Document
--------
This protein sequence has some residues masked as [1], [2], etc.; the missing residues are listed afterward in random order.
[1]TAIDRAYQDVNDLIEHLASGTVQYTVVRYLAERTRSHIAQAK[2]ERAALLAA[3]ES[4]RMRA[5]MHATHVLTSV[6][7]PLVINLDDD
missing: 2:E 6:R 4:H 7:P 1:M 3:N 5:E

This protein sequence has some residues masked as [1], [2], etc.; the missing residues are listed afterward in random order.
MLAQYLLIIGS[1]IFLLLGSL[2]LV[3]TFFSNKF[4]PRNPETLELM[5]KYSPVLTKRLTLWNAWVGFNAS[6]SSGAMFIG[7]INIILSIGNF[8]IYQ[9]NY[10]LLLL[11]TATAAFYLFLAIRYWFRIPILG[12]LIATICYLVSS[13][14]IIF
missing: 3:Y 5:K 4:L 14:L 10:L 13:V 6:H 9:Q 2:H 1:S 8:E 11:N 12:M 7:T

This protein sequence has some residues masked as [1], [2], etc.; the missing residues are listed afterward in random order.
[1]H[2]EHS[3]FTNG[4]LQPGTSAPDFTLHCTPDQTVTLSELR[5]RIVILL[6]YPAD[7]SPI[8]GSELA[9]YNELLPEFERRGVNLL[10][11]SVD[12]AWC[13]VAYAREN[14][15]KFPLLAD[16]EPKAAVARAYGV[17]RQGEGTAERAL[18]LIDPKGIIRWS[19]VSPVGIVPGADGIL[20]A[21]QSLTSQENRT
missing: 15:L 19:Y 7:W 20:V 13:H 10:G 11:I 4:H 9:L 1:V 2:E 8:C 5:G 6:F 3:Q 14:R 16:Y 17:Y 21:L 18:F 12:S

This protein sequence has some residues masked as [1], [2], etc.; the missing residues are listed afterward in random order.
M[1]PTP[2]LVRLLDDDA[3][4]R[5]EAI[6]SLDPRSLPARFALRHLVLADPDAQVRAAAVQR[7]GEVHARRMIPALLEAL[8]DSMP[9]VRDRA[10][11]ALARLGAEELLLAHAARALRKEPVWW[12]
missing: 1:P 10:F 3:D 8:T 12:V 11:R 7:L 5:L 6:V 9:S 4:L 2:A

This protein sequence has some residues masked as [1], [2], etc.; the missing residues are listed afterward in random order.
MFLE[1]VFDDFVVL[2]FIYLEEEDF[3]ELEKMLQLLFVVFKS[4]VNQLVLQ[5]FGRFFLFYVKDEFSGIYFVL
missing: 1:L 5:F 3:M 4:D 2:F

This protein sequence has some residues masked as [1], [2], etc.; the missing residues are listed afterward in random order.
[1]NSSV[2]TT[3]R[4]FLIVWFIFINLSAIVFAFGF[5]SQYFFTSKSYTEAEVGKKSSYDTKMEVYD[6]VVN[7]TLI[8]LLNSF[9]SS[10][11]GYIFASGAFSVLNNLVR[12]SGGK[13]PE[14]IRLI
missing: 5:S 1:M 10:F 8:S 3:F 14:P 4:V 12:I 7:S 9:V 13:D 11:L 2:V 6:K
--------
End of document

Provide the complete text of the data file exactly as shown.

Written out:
This protein sequence has some residues masked as [1], [2], etc.; the missing residues are listed afterward in random order.
[1]TAIDRAYQDVNDLIEHLASGTVQYTVVRYLAERTRSHIAQAK[2]ERAALLAA[3]ES[4]RMRA[5]MHATHVLTSV[6][7]PLVINLDDD
missing: 2:E 6:R 4:H 7:P 1:M 3:N 5:E

This protein sequence has some residues masked as [1], [2], etc.; the missing residues are listed afterward in random order.
MLAQYLLIIGS[1]IFLLLGSL[2]LV[3]TFFSNKF[4]PRNPETLELM[5]KYSPVLTKRLTLWNAWVGFNAS[6]SSGAMFIG[7]INIILSIGNF[8]IYQ[9]NY[10]LLLL[11]TATAAFYLFLAIRYWFRIPILG[12]LIATICYLVSS[13][14]IIF
missing: 3:Y 5:K 4:L 14:L 10:L 13:V 6:H 9:Q 2:H 1:S 8:E 11:N 12:M 7:T

This protein sequence has some residues masked as [1], [2], etc.; the missing residues are listed afterward in random order.
[1]H[2]EHS[3]FTNG[4]LQPGTSAPDFTLHCTPDQTVTLSELR[5]RIVILL[6]YPAD[7]SPI[8]GSELA[9]YNELLPEFERRGVNLL[10][11]SVD[12]AWC[13]VAYAREN[14][15]KFPLLAD[16]EPKAAVARAYGV[17]RQGEGTAERAL[18]LIDPKGIIRWS[19]VSPVGIVPGADGIL[20]A[21]QSLTSQENRT
missing: 15:L 19:Y 7:W 20:V 13:H 10:G 11:I 4:H 9:L 1:V 2:E 8:C 5:G 6:F 3:Q 14:R 16:Y 17:Y 21:L 18:F 12:S

This protein sequence has some residues masked as [1], [2], etc.; the missing residues are listed afterward in random order.
M[1]PTP[2]LVRLLDDDA[3][4]R[5]EAI[6]SLDPRSLPARFALRHLVLADPDAQVRAAAVQR[7]GEVHARRMIPALLEAL[8]DSMP[9]VRDRA[10][11]ALARLGAEELLLAHAARALRKEPVWW[12]
missing: 1:P 10:F 3:D 8:T 12:V 11:R 7:L 5:L 6:V 9:S 4:L 2:A

This protein sequence has some residues masked as [1], [2], etc.; the missing residues are listed afterward in random order.
MFLE[1]VFDDFVVL[2]FIYLEEEDF[3]ELEKMLQLLFVVFKS[4]VNQLVLQ[5]FGRFFLFYVKDEFSGIYFVL
missing: 1:L 5:F 3:M 4:D 2:F

This protein sequence has some residues masked as [1], [2], etc.; the missing residues are listed afterward in random order.
[1]NSSV[2]TT[3]R[4]FLIVWFIFINLSAIVFAFGF[5]SQYFFTSKSYTEAEVGKKSSYDTKMEVYD[6]VVN[7]TLI[8]LLNSF[9]SS[10][11]GYIFASGAFSVLNNLVR[12]SGGK[13]PE[14]IRLI
missing: 5:S 1:M 10:F 8:S 3:F 14:P 4:V 12:I 7:S 9:V 13:D 11:L 2:V 6:K